E-Myth \ 'e-,'mith\ n 1: the entrepreneurial myth: the myth that most people who start small businesses are entrepreneurs 2: the fatal assumption that an individual who understands the technical work of a business can successfully run a business that does that technical work Voted #1 business book by Inc. 500 CEOs. An instant classic, this revised and updated edition of the phenomenal bestseller dispels the myths about starting your own business. Small business consultant and author Michael E. Gerber, with sharp insight gained from years of experience, points out how common assumptions, expectations, and even technical expertise can get … (Goodreads)

  15. Homo Deus: A History of Tomorrow

    by Yuval Noah Harari
    Quality: 🟢🟢🟡⚪️
    Affinity: 🟢🟢🟢⚪️
    Readership: Somewhat known

    Yuval Noah Harari, author of the critically-acclaimed ,New York Times, bestseller and international phenomenon ,Sapiens,, returns with an equally original, compelling, and provocative book, turning his focus toward humanity’s future, and our quest to upgrade humans into gods. Over the past century humankind has managed to do the impossible and rein in famine, plague, and war. This may seem hard to accept, but, as Harari explains in his trademark style—thorough, yet riveting—famine, plague and war have been transformed from incomprehensible and uncontrollable forces of nature into manageable challenges. For the first time ever, more people die from eating too much … (Goodreads)

  16. Running Lean: Iterate from Plan A to a Plan That Works

    by Ash Maurya
    Quality: 🟢🟢🟡⚪️
    Affinity: 🟢🟢🟢🟢
    Readership: Very niche

    We live in an age of unparalleled opportunity for innovation. We’re building more products than ever before, but most of them fail—not because we can’t complete what we set out to build, but because we waste time, money, and effort building the wrong product. What we need is a systematic process for quickly vetting product ideas and raising our odds of success. That’s the promise of Running Lean . In this inspiring book, Ash Maurya takes you through an exacting strategy for achieving a "product/market fit" for your fledgling venture, based on his own experience in building a wide array … (Goodreads)

  17. Deep Work: Rules for Focused Success in a Distracted World

    by Cal Newport
    Quality: 🟢🟢🟡⚪️
    Affinity: 🟢🟢🟢🟢
    Readership: Somewhat known

    One of the most valuable skills in our economy is becoming increasingly rare. If you master this skill, you'll achieve extraordinary results. Deep work is the ability to focus without distraction on a cognitively demanding task. It's a skill that allows you to quickly master complicated information and produce better results in less time. Deep work will make you better at what you do and provide the sense of true fulfillment that comes from craftsmanship. In short, deep work is like a super power in our increasingly competitive twenty-first century economy. And yet, most people have lost the ability to … (Goodreads)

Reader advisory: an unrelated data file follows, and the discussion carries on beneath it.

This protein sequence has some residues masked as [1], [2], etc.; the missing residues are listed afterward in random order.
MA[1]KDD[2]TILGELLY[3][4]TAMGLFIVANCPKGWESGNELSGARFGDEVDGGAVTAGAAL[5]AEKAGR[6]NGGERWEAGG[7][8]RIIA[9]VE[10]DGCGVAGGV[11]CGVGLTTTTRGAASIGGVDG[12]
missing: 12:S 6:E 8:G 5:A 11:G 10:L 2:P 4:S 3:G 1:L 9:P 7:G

18. The Design of Everyday Things

    by Donald A. Norman
    Quality: 🟢🟢🟡⚪️
    Affinity: 🟢🟢🟢🟢
    Readership: Very niche

    Anyone who designs anything to be used by humans -- from physical objects to computer programs to conceptual tools -- must read this book, and it is an equally tremendous read for anyone who has to use anything created by another human. It could forever change how you experience and interact with your physical surroundings, open your eyes to the perversity of bad design and the desirability of good design, and raise your expectations about how things should be designed. B & W photographs and illustrations throughout. … (Goodreads)

  19. The Black Swan: The Impact of the Highly Improbable

    by Nassim Nicholas Taleb
    Quality: 🟢🟢🟡⚪️
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    Readership: Eclectic

    A black swan is a highly improbable event with three principal characteristics: It is unpredictable; it carries a massive impact; and, after the fact, we concoct an explanation that makes it appear less random, and more predictable, than it was. The astonishing success of Google was a black swan; so was 9/11. For Nassim Nicholas Taleb, black swans underlie almost everything about our world, from the rise of religions to events in our own personal lives. Why do we not acknowledge the phenomenon of black swans until after they occur? Part of the answer, according to Taleb, is that humans … (Goodreads)

  20. The Pragmatic Programmer: From Journeyman to Master

    by Andy Hunt
    Quality: 🟢🟢🟡⚪️
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    Readership: Very niche

    Straight from the programming trenches, ,The Pragmatic Programmer, cuts through the increasing specialization and technicalities of modern software development to examine the core process--taking a requirement and producing working, maintainable code that delights its users. It covers topics ranging from personal responsibility and career development to architectural techniques for keeping your code flexible and easy to adapt and reuse. Read this book, and you'll learn how to Fight software rot; Avoid the trap of duplicating knowledge; Write flexible, dynamic, and adaptable code; Avoid programming by coincidence; Bullet-proof your code with contracts, assertions, and exceptions; Capture real requirements; Test ruthlessly and … (Goodreads)